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Old 02-25-2010, 05:11 AM   #12
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Join Date: Mar 2007
Location: Canada
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Re: transvaginal ultrasound & endometrial biopsy


Yes I remember going through my biopsy and it was not pleasant. My doctor had to use a clamp to keep the cervix open and this is what hurt the most. Felt like an extremely sharp needle being inserted into my skin. The tighter the cervix (ie. if you have not had children) the more painful the biopsy. Before I went for mine, I read up on the procedure and took 2 ibuprofen one hour before so as to negate the cramping. Doctors should suggest this to patients but they don't. I had absolutely no cramping after the procedure whatsoever ... just spotting for a few days. Of course my poor cervix felt like someone had stretched it out of shape and this took a few hours to feel normal again. All that said, the biopsy is very important so as to rule out the possibility of endometrial hyperplasia or even uterine cancer.

As for the ultrasound, are you having an external ultrasound or an internal one ? The external one is just having some jelly put on your pelvis and a wand slid across it. For the internal one, the wand is placed in the vagina .. it is a small wand and when I had mine, it was painless. For the external, you have to drink 32 ounces of water an hour before the procedure and not go to the bathroom. For the internal, you have to empty your bladder beforehand (ie. the opposite). The ultrasounds are nothing compared to the biopsy so I don't think you need to worry.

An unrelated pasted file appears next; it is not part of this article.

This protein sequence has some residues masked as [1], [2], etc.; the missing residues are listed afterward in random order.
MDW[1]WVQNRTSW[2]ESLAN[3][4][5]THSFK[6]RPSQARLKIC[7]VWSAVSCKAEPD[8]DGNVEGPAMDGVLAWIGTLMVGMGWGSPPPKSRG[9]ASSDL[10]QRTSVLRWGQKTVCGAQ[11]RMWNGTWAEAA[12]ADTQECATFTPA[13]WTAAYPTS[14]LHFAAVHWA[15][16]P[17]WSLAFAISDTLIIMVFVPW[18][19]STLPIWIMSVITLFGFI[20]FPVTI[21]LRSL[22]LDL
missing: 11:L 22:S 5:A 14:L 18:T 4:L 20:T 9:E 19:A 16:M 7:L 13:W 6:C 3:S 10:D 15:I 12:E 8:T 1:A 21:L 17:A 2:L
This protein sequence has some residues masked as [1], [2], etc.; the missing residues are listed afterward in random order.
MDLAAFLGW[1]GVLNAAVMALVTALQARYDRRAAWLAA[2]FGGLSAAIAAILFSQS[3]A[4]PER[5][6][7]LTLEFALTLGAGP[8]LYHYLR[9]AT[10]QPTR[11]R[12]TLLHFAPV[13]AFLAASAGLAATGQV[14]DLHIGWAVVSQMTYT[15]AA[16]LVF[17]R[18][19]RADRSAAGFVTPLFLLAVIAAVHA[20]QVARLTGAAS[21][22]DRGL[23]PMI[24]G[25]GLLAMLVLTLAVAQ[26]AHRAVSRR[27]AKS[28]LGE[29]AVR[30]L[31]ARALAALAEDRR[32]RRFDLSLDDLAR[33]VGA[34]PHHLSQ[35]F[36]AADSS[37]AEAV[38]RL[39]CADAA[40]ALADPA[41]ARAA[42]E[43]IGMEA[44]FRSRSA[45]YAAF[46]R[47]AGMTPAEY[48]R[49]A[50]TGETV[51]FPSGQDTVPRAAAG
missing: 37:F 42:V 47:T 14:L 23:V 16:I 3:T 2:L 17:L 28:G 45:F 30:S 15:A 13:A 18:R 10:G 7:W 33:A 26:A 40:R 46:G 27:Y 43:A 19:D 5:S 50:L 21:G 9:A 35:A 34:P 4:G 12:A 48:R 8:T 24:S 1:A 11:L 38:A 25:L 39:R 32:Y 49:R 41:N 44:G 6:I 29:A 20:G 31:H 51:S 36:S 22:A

The ultrasound will look at the thickness of your endometrial lining to see if perhaps a very thick lining is causing your spotting. If you have a choice, try to go for the US around the time of your period (if external) or a few days after the start of your period (after most of the bleeding is done if internal). This will reduce the risk of them seeing ovarian cysts on the US. Ovarian follicles (or cysts) are completely normal things that come and go with your cycle. During your menses is when you are the least likely to see them as this is when your body withdraws hormones in order to clean out your uterus (ie. your period).

Just go for the ultrasound. Yeah the spotting is probably not life threatening but you still want to find out why it is happening. Thickened uterine linings over a long period of time can turn into endometrial hyperplasia and then possibly cancer. Simply cleaning out a thickened lining (either by taking progesterone or with a D & C) can prevent all of that. If this is what you have, you could possibly be preventing a future serious problem from occuring.

Hope this helps ... oh and after the ultrasound, be sure to clean out your bellybutton from the vaseline (if an external one).